In a March 2018 television interview, Egypt’s Minister of Environment Khaled Fahmy bemoaned the country’s current garbage collection system, stating that plans were underway to implement an entirely new approach. Although he did not share the details of the new waste management plan, he said the government would start to organize garbage collection, and that new service fees would be imposed in order to incentivize and stabilize these efforts. Nowhere in his interview, however, did Fahmy mention a powerful community that has long been a driving force behind Cairo’s grassroots recycling efforts: the Zabaleen.
According to a 2007 study by Habitat International, Egypt’s informal sector recovers 2,567,143 tons of waste annually and recycles over 80 percent of what it collects. This is in part thanks to the Zabaleen, over three million garbage collectors who live in over seven areas of Cairo, with the greatest concentration living in the Muqattam neighborhood.
Every day, the Zabaleen sift through 15,000 tons of garbage. The community, whose name is derived from the Arabic word for trash, collects up to 3,000 tons of garbage every day, recycling 85% of this through their own micro-enterprises.
In 1992, the community’s work received global recognition and acclaim at the Rio Earth Summit. In the report by Habitat International, the Zabaleen were referred to as “ one of the world’s most efficient resource recovery systems.”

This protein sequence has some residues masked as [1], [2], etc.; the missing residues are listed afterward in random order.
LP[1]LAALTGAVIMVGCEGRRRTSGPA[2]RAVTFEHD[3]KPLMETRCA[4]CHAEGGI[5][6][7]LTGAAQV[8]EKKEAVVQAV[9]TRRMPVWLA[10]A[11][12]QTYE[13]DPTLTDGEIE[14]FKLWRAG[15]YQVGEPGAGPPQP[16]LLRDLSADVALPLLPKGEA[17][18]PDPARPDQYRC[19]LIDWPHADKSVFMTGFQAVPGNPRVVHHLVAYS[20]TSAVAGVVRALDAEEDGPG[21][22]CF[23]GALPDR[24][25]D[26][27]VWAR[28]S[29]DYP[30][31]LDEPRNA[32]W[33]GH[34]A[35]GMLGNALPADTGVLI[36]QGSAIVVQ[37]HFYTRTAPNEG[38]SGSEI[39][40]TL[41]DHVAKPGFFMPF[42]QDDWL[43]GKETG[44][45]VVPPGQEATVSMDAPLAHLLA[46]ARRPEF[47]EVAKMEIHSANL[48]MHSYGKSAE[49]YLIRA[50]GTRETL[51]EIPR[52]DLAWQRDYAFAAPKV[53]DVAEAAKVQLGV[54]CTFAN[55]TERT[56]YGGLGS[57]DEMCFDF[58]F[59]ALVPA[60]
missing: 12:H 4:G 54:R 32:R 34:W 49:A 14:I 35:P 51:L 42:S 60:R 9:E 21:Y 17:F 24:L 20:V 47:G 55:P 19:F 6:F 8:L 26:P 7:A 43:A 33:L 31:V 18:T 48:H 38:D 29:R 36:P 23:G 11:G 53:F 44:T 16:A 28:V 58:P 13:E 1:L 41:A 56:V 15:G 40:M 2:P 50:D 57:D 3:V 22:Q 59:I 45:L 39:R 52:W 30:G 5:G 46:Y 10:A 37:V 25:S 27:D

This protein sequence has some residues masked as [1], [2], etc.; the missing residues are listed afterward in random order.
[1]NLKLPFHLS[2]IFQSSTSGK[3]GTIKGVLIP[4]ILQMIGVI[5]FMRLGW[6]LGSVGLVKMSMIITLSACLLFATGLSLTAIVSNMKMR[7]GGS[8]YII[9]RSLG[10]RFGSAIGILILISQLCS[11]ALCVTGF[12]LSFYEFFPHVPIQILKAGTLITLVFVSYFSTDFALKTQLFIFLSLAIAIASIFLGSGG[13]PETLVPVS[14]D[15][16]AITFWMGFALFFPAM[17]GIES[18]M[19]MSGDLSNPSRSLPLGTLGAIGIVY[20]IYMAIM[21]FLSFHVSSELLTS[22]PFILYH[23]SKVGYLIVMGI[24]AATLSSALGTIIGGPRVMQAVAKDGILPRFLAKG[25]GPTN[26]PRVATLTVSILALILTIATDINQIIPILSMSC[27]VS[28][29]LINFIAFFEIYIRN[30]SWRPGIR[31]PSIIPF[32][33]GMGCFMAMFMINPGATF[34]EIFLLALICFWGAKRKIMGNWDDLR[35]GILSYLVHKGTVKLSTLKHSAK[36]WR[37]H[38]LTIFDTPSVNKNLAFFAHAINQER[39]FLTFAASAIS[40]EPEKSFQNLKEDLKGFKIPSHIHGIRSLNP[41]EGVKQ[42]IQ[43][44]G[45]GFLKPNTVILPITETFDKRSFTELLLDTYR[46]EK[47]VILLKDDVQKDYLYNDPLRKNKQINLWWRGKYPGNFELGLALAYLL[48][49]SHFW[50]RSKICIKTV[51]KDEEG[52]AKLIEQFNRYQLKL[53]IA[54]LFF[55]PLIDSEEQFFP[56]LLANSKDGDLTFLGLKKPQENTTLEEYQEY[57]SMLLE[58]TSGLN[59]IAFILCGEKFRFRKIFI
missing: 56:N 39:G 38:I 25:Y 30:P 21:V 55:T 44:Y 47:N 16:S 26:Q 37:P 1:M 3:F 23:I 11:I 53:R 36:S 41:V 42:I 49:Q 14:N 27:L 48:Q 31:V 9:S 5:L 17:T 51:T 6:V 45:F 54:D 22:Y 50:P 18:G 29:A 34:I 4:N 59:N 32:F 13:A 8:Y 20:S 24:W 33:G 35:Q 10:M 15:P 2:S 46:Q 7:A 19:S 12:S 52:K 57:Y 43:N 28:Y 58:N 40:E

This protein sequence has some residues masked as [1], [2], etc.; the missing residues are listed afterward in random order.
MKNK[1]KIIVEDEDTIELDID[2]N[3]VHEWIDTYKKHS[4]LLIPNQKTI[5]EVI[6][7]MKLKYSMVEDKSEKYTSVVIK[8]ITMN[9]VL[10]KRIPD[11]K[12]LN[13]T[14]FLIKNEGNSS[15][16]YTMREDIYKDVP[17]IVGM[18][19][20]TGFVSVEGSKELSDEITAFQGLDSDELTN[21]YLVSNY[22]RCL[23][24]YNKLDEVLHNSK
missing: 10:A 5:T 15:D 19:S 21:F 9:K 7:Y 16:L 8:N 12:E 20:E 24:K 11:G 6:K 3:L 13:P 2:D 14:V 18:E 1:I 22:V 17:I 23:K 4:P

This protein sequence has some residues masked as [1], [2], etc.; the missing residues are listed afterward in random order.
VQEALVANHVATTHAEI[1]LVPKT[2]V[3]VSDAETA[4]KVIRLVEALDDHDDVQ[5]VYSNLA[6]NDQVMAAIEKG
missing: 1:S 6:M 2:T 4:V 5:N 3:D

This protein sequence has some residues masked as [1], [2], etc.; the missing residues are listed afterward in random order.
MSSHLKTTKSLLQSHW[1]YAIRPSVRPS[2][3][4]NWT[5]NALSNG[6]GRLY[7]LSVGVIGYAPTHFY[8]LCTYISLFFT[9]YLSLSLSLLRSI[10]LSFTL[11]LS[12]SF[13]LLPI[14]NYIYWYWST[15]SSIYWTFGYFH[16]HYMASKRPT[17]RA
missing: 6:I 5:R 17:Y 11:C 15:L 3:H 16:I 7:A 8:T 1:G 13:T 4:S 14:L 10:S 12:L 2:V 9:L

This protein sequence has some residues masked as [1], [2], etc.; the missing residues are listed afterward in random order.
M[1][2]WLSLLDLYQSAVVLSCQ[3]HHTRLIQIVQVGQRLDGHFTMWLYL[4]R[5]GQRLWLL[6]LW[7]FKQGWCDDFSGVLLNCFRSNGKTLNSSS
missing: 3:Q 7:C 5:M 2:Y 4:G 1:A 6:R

Despite these accolades, the Zabaleen have been marginalized by the Egyptian state. In 2003, for example, then-president Hosni Mubarak privatized waste collection, contracting with corporations to encroach on the Zabaleen’s hard earned territory. Part of the privatization campaign involved efforts to relocate Zabaleen communities, with members fearing eviction from their homes. Then, in 2009, amidst a swine flu epidemic, members of the community, who are predominantly Christian, were forced to give up their pigs, a key source of income and nutrition for them. On top of all this, the Zabaleen do not receive a salary, pension, or insurance from the government, even though they consistently perform an important public service.
Almost a year ago, in April 2017, the Egyptian government introduced “Sell Your Garbage,” a new initiative for Cairo residents to sell their recyclables at kiosks. As may observed, however, the project threatened the Zabaleen’s work. In an interview with Egypt Today, Shehata El Mekades, head of the Garbage Collectors Syndicate, criticized the initiative, pointing out that it would cut off the Zabaleen’s income, and that they had not been consulted or alerted before the start of the project.
Although Egypt’s development depends on prioritizing environmental issues, this growing awakening must not come at the expense of the Zabaleen. In order to build a stronger, more sustainable recycling strategy, the Zabaleen must be fully involved in any recycling strategy for the country. Their livelihoods should be formalized and absorbed into the public sector – they know and understand the vast waste infrastructure in Cairo better than anyone, and can provide the government with counseling on sustainable, responsible recycling strategies.
As Egypt takes steps toward a cleaner future, the Zabaleen must be given a seat at the table throughout this important process.